C. maxima - winter squash, pumpkin
C. mixta - pumpkin
C. moschata - crookneck squash
|ITIS 22365 2002-11-06|
Summer squashes (such as zucchini (also known as courgette), pattypan and yellow crookneck) are harvested during the summer, while the skin is still tender and the fruit relatively small. They are consumed almost immediately and require little or no cooking.
Winter squashes (such as hubbard, acorn or Cucurbita pepo, spaghetti and pumpkin) are harvested at the end of summer, generally cured to further harden the skin, and stored in a cool place for eating later. They generally require longer cooking time than summer squashes.
Squash is native to North America and was one of the "Three Sisters" planted by Native Americans. The Three Sisters were the three main indigenous plants used for agriculture: maize (corn), beans, and squash. These were usually planted together, with the cornstalk providing support for the climbing beans, and shade for the squash. The squash vines provided groundcover to limit weeds.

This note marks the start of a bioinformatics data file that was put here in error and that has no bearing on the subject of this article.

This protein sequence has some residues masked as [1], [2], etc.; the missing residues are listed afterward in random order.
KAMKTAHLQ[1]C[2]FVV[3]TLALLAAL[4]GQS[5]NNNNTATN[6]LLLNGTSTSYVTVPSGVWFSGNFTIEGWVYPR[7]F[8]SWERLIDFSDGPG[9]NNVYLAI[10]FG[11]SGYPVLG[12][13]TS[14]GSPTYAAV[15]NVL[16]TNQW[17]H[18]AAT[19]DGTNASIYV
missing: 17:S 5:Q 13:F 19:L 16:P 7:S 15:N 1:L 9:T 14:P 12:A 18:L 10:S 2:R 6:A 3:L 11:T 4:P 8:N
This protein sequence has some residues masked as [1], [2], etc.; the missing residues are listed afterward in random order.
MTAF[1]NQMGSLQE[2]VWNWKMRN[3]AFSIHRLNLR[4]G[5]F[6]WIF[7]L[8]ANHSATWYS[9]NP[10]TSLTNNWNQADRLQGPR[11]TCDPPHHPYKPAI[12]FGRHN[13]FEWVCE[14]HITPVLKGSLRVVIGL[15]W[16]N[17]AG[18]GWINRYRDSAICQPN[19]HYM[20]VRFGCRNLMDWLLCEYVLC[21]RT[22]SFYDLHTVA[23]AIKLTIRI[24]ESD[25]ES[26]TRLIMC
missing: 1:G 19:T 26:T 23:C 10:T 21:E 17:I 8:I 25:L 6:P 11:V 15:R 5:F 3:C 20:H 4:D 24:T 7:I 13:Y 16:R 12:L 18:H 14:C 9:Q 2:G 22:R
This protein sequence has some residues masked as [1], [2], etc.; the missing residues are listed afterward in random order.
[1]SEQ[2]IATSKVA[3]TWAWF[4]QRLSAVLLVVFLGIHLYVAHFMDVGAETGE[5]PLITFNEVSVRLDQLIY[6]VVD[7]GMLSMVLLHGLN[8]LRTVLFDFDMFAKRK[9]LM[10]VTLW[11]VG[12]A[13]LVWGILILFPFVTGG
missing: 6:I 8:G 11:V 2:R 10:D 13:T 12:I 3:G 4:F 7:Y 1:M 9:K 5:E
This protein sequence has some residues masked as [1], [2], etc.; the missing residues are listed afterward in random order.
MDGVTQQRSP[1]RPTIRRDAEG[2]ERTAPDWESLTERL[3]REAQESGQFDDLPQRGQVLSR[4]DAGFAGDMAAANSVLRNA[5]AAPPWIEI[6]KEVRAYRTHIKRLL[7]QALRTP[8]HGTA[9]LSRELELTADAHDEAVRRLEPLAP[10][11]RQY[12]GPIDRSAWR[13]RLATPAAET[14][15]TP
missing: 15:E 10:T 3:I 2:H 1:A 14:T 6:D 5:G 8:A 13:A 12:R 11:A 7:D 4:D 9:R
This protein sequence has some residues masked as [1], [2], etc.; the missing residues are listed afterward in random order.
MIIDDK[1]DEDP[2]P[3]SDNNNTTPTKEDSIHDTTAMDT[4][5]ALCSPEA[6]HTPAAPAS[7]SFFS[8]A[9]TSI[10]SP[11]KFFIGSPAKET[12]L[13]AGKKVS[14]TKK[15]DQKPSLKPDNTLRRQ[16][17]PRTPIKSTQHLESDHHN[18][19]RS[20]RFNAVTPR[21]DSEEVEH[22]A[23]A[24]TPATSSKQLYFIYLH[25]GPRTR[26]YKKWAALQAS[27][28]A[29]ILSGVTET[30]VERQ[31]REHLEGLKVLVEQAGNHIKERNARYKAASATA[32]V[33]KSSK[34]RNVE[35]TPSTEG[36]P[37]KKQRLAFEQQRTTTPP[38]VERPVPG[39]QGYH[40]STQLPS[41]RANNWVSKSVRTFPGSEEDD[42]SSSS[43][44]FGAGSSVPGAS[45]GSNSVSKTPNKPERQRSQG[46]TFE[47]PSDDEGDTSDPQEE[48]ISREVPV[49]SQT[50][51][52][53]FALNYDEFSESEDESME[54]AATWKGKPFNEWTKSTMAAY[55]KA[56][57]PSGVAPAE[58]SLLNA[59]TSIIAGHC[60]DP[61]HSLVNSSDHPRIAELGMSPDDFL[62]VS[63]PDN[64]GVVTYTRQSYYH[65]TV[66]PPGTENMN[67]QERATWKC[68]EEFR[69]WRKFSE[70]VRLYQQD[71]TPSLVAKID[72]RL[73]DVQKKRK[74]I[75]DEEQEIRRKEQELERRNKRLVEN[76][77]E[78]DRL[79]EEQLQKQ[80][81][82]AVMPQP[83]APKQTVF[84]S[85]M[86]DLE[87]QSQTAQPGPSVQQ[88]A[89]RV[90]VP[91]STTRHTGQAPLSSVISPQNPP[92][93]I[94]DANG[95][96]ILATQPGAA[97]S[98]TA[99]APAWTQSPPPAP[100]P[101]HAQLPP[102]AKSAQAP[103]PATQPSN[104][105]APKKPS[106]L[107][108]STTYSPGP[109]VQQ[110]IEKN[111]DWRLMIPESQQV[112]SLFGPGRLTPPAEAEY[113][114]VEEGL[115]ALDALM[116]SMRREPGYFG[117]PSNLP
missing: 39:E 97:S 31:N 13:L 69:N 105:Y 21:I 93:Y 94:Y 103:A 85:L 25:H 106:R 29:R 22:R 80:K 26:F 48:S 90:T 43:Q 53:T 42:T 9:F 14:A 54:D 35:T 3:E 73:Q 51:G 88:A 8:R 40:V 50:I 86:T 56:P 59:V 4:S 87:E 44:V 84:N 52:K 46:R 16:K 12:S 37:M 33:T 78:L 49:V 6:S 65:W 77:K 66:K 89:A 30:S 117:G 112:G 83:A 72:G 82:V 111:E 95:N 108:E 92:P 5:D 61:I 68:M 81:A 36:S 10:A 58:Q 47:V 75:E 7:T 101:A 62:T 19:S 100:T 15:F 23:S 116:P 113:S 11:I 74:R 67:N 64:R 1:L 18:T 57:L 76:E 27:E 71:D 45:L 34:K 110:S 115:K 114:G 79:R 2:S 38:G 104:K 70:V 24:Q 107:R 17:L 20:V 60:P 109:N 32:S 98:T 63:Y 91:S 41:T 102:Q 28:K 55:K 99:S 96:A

Squash has historically been pollinated by the native squash bee Peponapis pruinosa, but this bee has declined, probably due to pesticide sensitivity, and most commercial plantings are pollinated by honeybees today. One hive per acre is recommended by the US Department of Agriculture. Gardeners with a shortage of bees often have to hand pollinate. Inadequately pollinated squash usually start growing but abort before full development. Often there is an opportunistic fungus that the gardener blames for the abortion, but the fix proves to be better pollination not fungicide.